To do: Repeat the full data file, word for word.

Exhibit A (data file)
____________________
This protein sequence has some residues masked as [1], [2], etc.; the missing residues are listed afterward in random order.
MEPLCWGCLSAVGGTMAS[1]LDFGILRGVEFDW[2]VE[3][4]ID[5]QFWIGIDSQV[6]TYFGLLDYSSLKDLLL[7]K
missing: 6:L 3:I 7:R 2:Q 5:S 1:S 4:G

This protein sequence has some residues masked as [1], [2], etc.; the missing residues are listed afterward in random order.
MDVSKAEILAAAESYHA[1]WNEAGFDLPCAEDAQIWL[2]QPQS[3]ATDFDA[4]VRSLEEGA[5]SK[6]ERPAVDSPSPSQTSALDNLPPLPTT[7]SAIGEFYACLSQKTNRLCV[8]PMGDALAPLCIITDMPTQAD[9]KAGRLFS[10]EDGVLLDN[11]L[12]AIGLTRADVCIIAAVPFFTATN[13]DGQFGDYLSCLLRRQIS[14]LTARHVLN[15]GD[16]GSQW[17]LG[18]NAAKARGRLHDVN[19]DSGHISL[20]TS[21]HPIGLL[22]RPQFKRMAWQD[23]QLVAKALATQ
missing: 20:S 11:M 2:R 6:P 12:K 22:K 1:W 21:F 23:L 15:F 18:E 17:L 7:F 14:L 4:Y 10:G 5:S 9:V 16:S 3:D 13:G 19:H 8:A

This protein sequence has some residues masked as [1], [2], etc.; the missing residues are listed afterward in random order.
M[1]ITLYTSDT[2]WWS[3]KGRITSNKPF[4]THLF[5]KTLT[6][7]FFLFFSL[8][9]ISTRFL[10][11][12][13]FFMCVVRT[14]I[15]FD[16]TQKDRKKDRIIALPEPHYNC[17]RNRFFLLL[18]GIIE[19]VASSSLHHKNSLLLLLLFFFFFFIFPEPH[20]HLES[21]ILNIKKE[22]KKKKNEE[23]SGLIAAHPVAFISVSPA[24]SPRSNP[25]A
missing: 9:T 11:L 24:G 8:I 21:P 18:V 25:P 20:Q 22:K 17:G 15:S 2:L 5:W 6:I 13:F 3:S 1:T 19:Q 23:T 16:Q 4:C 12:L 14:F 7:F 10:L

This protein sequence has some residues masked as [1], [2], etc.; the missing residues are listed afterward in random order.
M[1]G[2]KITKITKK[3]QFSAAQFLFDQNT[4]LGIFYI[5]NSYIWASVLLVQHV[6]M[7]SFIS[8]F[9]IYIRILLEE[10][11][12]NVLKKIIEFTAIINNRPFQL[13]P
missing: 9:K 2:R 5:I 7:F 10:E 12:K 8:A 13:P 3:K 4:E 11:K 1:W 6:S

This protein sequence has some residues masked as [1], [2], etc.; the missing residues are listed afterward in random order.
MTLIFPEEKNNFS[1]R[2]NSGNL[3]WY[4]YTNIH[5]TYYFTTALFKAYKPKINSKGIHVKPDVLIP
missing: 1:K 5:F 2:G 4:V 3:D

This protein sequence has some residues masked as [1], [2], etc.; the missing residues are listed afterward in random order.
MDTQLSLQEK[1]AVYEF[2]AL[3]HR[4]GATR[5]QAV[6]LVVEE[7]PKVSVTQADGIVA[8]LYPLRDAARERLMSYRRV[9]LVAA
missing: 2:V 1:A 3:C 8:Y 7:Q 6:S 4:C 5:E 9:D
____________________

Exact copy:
This protein sequence has some residues masked as [1], [2], etc.; the missing residues are listed afterward in random order.
MEPLCWGCLSAVGGTMAS[1]LDFGILRGVEFDW[2]VE[3][4]ID[5]QFWIGIDSQV[6]TYFGLLDYSSLKDLLL[7]K
missing: 6:L 3:I 7:R 2:Q 5:S 1:S 4:G

This protein sequence has some residues masked as [1], [2], etc.; the missing residues are listed afterward in random order.
MDVSKAEILAAAESYHA[1]WNEAGFDLPCAEDAQIWL[2]QPQS[3]ATDFDA[4]VRSLEEGA[5]SK[6]ERPAVDSPSPSQTSALDNLPPLPTT[7]SAIGEFYACLSQKTNRLCV[8]PMGDALAPLCIITDMPTQAD[9]KAGRLFS[10]EDGVLLDN[11]L[12]AIGLTRADVCIIAAVPFFTATN[13]DGQFGDYLSCLLRRQIS[14]LTARHVLN[15]GD[16]GSQW[17]LG[18]NAAKARGRLHDVN[19]DSGHISL[20]TS[21]HPIGLL[22]RPQFKRMAWQD[23]QLVAKALATQ
missing: 20:S 11:M 2:R 6:P 12:K 22:K 1:W 21:F 23:L 15:F 18:E 17:L 7:F 14:L 4:Y 10:G 5:S 9:V 16:S 3:D 13:G 19:H 8:A

This protein sequence has some residues masked as [1], [2], etc.; the missing residues are listed afterward in random order.
M[1]ITLYTSDT[2]WWS[3]KGRITSNKPF[4]THLF[5]KTLT[6][7]FFLFFSL[8][9]ISTRFL[10][11][12][13]FFMCVVRT[14]I[15]FD[16]TQKDRKKDRIIALPEPHYNC[17]RNRFFLLL[18]GIIE[19]VASSSLHHKNSLLLLLLFFFFFFIFPEPH[20]HLES[21]ILNIKKE[22]KKKKNEE[23]SGLIAAHPVAFISVSPA[24]SPRSNP[25]A
missing: 9:T 11:L 24:G 8:I 21:P 18:V 25:P 20:Q 22:K 17:G 15:S 2:L 5:W 6:I 13:F 3:S 1:T 19:Q 23:T 16:Q 4:C 12:L 14:F 7:F 10:L

This protein sequence has some residues masked as [1], [2], etc.; the missing residues are listed afterward in random order.
M[1]G[2]KITKITKK[3]QFSAAQFLFDQNT[4]LGIFYI[5]NSYIWASVLLVQHV[6]M[7]SFIS[8]F[9]IYIRILLEE[10][11][12]NVLKKIIEFTAIINNRPFQL[13]P
missing: 9:K 2:R 5:I 7:F 10:E 12:K 8:A 13:P 3:K 4:E 11:K 1:W 6:S

This protein sequence has some residues masked as [1], [2], etc.; the missing residues are listed afterward in random order.
MTLIFPEEKNNFS[1]R[2]NSGNL[3]WY[4]YTNIH[5]TYYFTTALFKAYKPKINSKGIHVKPDVLIP
missing: 1:K 5:F 2:G 4:V 3:D

This protein sequence has some residues masked as [1], [2], etc.; the missing residues are listed afterward in random order.
MDTQLSLQEK[1]AVYEF[2]AL[3]HR[4]GATR[5]QAV[6]LVVEE[7]PKVSVTQADGIVA[8]LYPLRDAARERLMSYRRV[9]LVAA
missing: 2:V 1:A 3:C 8:Y 7:Q 6:S 4:C 5:E 9:D